Lithium: A Doctor, a Drug, and a Breakthrough
“Lithium provides the reader with an insightful look at the challenges facing the development of effective medications for the treatment of mental illness.”
In an 1854 lecture at the University of Lille, the French scientist Louis Pasteur said “Dans les champs de l'observation le hasard ne favorise que les esprits préparés” For those of us who do not speak French, this translates as” In the field of observation, chance favors the prepared mind.” The annals of scientific discovery are filled with examples of such serendipity—the development of events by chance in a fortunate or beneficial way. The clinical use of lithium for the treatment of manic-depressive (or bipolar) disorder is one outstanding example of serendipity.
The author, Walter A. Brown, has been a practicing psychiatrist and professor at Brown University for more than 40 years. He has contributed to publications such as Scientific American, Scientific American Mind, and Psychology Today. In addition to Lithium, Brown has also published The Placebo Effect in Clinical Practice, exploring some of the unexpected benefits of the use of placebos in treatment.
Lithium begins with a brief history of the development of or understanding of manic-depressive illness, going back to pope Urban VI in the late 1300s. Although two French psychiatrists began formulating the idea of manic-depressive illness as a distinct psychopathology in the mid-1800s, the German psychiatrist Emil Kraepelin put the illness on the map and exerted significant influence over subsequent understanding of the disease.
In the 20th century, psychoanalysis as treatment gradually gave way to a pharmaceutical approach as psychiatrists and others tried to understand mental illness in terms of biochemical imbalances in the brain, using a variety of medications to treat symptoms, often with little success. As the search for treatments for manic-depressive illness was carried out, a chance observation that lithium salts (being used at the time for treatment of gout since lithium could form a soluble complex with the uric acid crystals in the joints of these patients) seemed to be effective in diminishing the symptoms of the disorder. And so the search began.
The main hero of this story is an unassuming scientist by the name of John Cade. This man carried out many of the significant studies to demonstrate the efficacy of lithium and did it without the trappings of much modern research. He did not have massive grant funding, nor did he possess an impressive research lab, but rather worked out of a small room in an abandoned facility.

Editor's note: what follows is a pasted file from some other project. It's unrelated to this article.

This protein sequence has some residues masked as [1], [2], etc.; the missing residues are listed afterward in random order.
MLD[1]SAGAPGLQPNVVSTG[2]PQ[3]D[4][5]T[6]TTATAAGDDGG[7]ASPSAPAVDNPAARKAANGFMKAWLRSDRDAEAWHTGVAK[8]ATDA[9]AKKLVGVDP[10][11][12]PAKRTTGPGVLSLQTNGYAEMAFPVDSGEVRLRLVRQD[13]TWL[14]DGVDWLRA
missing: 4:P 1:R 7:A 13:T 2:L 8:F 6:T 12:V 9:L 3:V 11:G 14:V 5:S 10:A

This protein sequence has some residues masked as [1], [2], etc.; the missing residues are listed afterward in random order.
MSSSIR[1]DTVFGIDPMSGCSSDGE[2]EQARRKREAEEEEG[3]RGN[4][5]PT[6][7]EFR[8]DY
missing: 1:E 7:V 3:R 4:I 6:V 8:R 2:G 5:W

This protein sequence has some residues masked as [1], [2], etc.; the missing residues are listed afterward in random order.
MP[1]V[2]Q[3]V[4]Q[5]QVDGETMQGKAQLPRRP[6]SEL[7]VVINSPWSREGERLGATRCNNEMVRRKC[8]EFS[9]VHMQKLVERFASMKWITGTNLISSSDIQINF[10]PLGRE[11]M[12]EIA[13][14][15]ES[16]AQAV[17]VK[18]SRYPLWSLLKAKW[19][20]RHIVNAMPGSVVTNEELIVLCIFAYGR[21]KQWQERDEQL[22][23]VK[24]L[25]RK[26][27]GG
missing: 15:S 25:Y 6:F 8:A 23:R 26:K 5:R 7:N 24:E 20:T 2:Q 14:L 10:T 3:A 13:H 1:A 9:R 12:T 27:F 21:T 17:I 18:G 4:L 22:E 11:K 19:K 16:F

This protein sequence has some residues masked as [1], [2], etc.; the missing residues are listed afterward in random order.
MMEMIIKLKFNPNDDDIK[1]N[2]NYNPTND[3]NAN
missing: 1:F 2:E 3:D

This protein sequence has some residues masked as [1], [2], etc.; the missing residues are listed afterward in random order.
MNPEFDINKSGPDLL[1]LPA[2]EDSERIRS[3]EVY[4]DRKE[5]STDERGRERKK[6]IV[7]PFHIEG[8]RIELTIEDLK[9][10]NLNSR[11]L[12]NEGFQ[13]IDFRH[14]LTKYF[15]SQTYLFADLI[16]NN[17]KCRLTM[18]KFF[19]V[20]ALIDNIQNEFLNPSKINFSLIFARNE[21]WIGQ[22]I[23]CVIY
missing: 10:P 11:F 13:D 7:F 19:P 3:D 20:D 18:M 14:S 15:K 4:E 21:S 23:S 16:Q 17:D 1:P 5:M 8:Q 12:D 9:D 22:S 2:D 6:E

Cade was a very curious person, not just with regard to lithium. He often would read of some scientific observation (usually far removed from his professional background) and undertake some modest investigation to learn more about it. This inquisitiveness served him well though the years of establishing the value of lithium treatment, even when faced with strong opposition.
The pharmaceutical industry does not come out looking good in this saga. Lithium salts are easily obtained, do not involve complex synthetic approaches, and are reasonably inexpensive. There is little incentive to invest in the clinical trials and development of a drug that will not provide a good return on investment. Lithium salts are naturally occurring, so cannot be patented, ruling out the ability to corner the market on the drug.
New applications for lithium continue to crop up in the news. A recent (July 27, 2020) study published in the British Journal of Psychiatry found that higher concentrations of lithium in drinking water appeared to be correlated with lower suicide rates. Other recent research suggests that low-dose lithium might also be useful in the treatment of Alzheimer’s patients. There are obviously still fruitful avenues to explore with regard to lithium’s role in the treatment of these types of disorders.
Lithium provides the reader with an insightful look at the challenges facing the development of effective medications for the treatment of mental illness. The book traces the convoluted journey of acceptance of lithium in dealing with manic-depressive illness and the controversies associated with demonstration of its efficacy. The debates about the role of clinical trials and how they should be carried out give a clear sense of the issues involved in studying new drugs to be used in patient treatment.